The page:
Anyhow, he is almost 7 now, the shaking and screaming at bedtime, and the desperate clinging to me went with time and reassurance, and he is a normal, happy, sleeps-all-night primary school child.

So even if you are noticing an effect, in the context of a loving home it will fade and all will become normal again.

There are children out there who become terrified and hysterical at being left, and cry into panic rather than crying-down.

teacher123 Tue 22-Jan-13 09:05:27

I think individual babies are so different that you have to try things to see what will work. With DS he gets distraught if he can see us and we're not interacting with him at bedtime. I tried Shh pat etc and PUPD and it was completely disastrous and exhausting and upsetting for all of us. The only thing that works with him at bedtime is to be left alone to settle off by himself. You tried something that didn't work, and so you've decided to change your approach. Don't beat yourself up about it anymore, as a PP said, babies don't bear grudges! As my mother said when DS was tiny, babies are incredibly fickle and mercurial, so the lack of smiling probably has nothing to do with anything, or she may be coming down with something. When DS was ill last week, he hardly smiled at all at anyone or anything all week, broke my heart! When he started chuckling again I knew he was on the mend!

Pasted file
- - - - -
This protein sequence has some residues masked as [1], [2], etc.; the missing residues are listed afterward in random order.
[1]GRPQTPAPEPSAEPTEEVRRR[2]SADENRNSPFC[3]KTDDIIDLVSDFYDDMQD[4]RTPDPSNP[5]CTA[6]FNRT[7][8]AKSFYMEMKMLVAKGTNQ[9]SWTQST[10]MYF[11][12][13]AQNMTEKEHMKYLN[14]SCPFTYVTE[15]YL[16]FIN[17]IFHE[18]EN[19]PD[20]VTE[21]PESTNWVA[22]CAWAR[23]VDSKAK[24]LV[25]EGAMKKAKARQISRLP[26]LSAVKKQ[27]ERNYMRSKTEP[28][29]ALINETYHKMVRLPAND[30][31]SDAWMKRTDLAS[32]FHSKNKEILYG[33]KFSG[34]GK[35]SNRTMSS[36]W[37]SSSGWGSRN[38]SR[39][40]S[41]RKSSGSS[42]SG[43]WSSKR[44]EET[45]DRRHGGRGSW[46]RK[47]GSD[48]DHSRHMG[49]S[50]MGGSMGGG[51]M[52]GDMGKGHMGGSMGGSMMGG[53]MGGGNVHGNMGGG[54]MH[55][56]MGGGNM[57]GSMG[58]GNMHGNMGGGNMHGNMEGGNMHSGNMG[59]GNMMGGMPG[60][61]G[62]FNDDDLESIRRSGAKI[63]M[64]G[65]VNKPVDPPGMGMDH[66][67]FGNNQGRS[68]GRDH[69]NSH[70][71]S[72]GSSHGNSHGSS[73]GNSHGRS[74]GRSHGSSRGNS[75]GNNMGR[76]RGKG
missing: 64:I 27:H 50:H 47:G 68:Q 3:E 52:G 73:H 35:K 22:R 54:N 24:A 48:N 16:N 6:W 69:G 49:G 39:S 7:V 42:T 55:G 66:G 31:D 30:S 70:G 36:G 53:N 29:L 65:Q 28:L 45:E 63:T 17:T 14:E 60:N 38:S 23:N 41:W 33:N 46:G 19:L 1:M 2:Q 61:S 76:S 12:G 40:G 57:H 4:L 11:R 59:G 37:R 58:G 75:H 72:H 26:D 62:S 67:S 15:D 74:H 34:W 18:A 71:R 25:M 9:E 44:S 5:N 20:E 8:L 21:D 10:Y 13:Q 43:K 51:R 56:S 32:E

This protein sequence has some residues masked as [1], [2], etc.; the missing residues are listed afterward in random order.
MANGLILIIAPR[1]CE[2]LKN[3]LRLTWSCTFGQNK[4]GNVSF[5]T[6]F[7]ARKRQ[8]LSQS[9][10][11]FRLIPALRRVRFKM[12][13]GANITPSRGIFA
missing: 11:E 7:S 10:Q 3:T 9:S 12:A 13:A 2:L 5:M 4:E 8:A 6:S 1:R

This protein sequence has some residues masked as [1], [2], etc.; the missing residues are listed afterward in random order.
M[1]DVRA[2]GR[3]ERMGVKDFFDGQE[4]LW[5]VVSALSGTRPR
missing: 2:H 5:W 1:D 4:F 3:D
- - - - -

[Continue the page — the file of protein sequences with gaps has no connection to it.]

sedgieloo Tue 22-Jan-13 07:47:18